Ridhwan Saidi adapts P. Ramlee’s classic film with a dose of social commentary.
Performed at KongsiKL, the newest edition of Kaos Nol’s Teater Normcore series feels like a form of guerrilla theatre, purposely minimalist and low-budget to focus attention on the production’s craft, script and performance. In this play, playwright and director Ridhwan Saidi has taken inspiration from P. Ramlee’s 1965 film Masam-Masam Manis, loosely adapting it for the stage and adding in contemporary elements and social commentary on modern life in Malaysia.
With KongsiKL’s warehouse space, there’s an element of grunge to the set-up that fully encapsulates Teater Normcore’s ethos of unconventionality and ground-up theatre. Ilham Sani’s scenography shows a good use of space here, with the stage split into two sections with a simple sheet down the middle, resembling two rooms side by side. Across the production, Masam Manis also makes use of a ‘screen’ to show various film clips, setting the scene and establishing the mood and narrative of what’s to follow. The ‘screen’ is in fact a length of cloth, operated by a pulley system. One sees it as a homage to the olden days, reminiscent of how some films might have been screened back in the past.
The show opens with Mar (Sadiq M. Jamil) putting on makeup and sitting at his dresser, while swiping across his phone, reminiscent of how we swipe on dating apps like Tinder. He finally chooses someone, and June (Lew Shu Ni) comes right out, to represent his ‘swipe’. In the other room is Hanim (Mia Sabrina Mahadir, wearing a tudung), who has no idea that it is Mar living right next to her. They argue across opaque walls, complaining about how each other is too noisy and don’t know how to keep quiet, with Mar accusing Hanim of being a backward ‘villager’ and Hanim countering by calling him a ‘city dweller’. It seems that with this set-up, Masam Manis represents the ever-growing lack of neighbourliness in today’s world.
But interestingly, the two seem to have more in common than they think, as Hanim also ends up finding a date – Tengku. Also played by Lew Shu Ni, June/Tengku’s lines are identical when they speak to either Mar or Hanim, and June/Tengku’s identity remains a mystery. Whether Shu Ni is playing June on Mar’s side of the room, or Tengku on Hanim’s side, she is using the same pickup lines and telling them the same story to get closer to them. We think about how on dating apps, we too end up using the same lines and same methods to flirt with others, and as repetitive as it seems, it somehow still works.
Eventually, both Mar and Hanim are so taken with their dates’ charms, that they end up being convinced to marry June/Tengku. This is represented by June attaching a chain from her wrist to Mar’s, and Tengku doing the same with his wrist and Hanim’s. Because of how June and Tengku are both played by the same person, effectively, this ties all of them together in a strange threesome, with both neighbours tied to June/Tengku. When Mar and Hanim finally meet, we realise that they actually know each other and are friends. They comment on each other being attached now, and suggest to go out on a double date with June/Tengku. Much to their surprise, when they both head home, they finally realise that they live beside each other. There is a clear divide between our public selves and private ones, where we share only certain things with others, and keep other secrets to ourselves.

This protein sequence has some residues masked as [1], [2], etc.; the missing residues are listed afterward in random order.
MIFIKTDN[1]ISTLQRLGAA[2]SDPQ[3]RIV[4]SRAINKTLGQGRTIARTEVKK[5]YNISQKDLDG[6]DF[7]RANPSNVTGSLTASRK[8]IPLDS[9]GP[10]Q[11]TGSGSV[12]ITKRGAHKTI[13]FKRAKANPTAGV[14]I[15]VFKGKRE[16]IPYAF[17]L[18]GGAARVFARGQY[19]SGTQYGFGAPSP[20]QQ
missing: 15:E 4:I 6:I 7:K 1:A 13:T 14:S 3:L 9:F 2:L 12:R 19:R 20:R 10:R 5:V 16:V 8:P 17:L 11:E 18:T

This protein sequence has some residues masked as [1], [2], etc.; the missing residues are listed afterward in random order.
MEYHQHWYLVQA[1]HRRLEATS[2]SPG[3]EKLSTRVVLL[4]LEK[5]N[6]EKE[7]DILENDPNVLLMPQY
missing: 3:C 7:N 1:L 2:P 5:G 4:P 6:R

As the show ends, we now see Mar and Hanim now attached directly to each other by that chain around their wrists. June/Tengku are nowhere to be seen, and we begin to wonder if they were even real to begin with. One thinks of this scene as representing how Mar and Hanim were so in love with the idea of being with someone, that June/Tengku were merely a figment of their imagination. Or in an alternative interpretation, one could even see June/Tengku as the personas that Mar and Hanim take on while using the dating app, almost ‘catfishing’ each other by pretending to be someone they are not (Mar as Tengku and Hanim as June), unwittingly ending up with each other.
How much do we really know someone, and if we don’t take the step to unearth more about that person, then can we really know how well two people can exist as friends or lovers? In Malay, ‘Masam Manis’ translates to “sour sweet”, and this show ends up as a curious exploration of love and all its complications. We see the tension that emerges from the various masks we put on in public and the information we volunteer on dating apps or real life, and we are left certain of one thing: even as we’ve got our eyes glued to our devices, we must still make an effort to be real and truthful if we want to live our best lives.
Performance attended 14/3/20
Masam Manis played from 12th to 15th March 2020 at KongsiKL, Old Klang Road, Kuala Lumpur, Malaysia.